The World's Heaviest Insect Is 3,500 Times More Massive Than the Smallest Vertebrate

By Veronique Greenwood | February 1, 2012 9:36 am

Record-breaking critters are always crawling, hopping, swimming or otherwise locomoting across our radar. To indulge our curiosity about two creatures who showed up recently in the news, we did a little quick and dirty Photoshopping. If you put the world’s heaviest insect—the giant weta, one of which was recently observed enjoying a carrot on a researcher’s palm—next to the world’s smallest vertebrate—a newly discovered frog so tiny it’s dwarfed by a dime—it might look something like this:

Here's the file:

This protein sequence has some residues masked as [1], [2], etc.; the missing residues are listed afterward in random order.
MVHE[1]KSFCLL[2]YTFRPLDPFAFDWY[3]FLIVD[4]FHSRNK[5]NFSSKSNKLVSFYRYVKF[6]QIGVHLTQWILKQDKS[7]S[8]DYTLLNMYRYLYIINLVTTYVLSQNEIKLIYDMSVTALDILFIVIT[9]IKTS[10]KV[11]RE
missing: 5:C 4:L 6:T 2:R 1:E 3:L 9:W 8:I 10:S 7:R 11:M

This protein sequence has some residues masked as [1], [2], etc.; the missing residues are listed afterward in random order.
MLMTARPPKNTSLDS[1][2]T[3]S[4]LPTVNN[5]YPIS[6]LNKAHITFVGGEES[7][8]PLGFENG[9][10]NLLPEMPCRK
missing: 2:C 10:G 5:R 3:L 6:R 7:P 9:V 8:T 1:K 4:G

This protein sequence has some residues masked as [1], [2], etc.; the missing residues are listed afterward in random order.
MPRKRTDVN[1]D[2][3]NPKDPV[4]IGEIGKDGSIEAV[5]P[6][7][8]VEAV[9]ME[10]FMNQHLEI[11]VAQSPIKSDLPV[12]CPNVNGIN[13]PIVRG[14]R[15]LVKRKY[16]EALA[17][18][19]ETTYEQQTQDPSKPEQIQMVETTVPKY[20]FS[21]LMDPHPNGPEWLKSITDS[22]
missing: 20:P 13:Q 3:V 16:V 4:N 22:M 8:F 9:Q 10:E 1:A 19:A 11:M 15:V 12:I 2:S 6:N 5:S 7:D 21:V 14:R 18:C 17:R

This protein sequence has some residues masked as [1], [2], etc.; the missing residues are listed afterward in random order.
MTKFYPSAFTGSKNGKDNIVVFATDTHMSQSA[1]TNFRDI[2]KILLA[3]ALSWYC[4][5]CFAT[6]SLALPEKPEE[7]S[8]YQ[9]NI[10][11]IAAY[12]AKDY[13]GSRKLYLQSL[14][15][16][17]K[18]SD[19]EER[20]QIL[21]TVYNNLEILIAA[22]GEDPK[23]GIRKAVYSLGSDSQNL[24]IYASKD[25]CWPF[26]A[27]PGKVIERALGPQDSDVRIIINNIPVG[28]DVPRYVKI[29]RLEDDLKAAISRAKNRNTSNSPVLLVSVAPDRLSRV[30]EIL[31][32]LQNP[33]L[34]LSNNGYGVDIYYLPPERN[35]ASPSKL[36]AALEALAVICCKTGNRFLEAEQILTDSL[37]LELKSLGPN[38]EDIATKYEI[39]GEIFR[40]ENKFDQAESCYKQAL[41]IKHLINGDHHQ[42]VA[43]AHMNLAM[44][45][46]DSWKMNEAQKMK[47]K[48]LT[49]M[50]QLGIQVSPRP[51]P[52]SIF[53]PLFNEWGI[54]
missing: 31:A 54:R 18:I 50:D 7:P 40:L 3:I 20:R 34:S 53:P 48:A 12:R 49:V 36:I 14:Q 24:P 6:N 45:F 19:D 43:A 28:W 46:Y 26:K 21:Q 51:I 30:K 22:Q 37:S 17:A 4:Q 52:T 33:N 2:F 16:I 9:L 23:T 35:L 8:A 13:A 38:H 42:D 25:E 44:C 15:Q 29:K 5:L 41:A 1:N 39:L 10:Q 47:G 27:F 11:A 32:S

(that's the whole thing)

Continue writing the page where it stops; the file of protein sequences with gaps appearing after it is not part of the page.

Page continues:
spacing is important

That’s the frog, off to the right. It weighs just 0.02 grams. This weta tipped the scales at 71 grams, according to Mark Moffett, the scientist who snapped her picture. So the cricket-like weta is about 3,500 times the weight of the frog, which Christopher Austin and colleagues found by scooping up leaf litter that was making a funny chirping noise and painstakingly removing the leaf fragments until they found a scrap that hopped.

Wetas can reach 10 centimeters in body length, 20 with their legs extended. The frog is about 7 millimeters long, so it would take around 30 of the frogs lined up head to tail to extend the length of the weta. For your viewing pleasure, here’s the frog on a dime, magnified:


Images (c) Mark Moffett / Minden and courtesy of PLoS One


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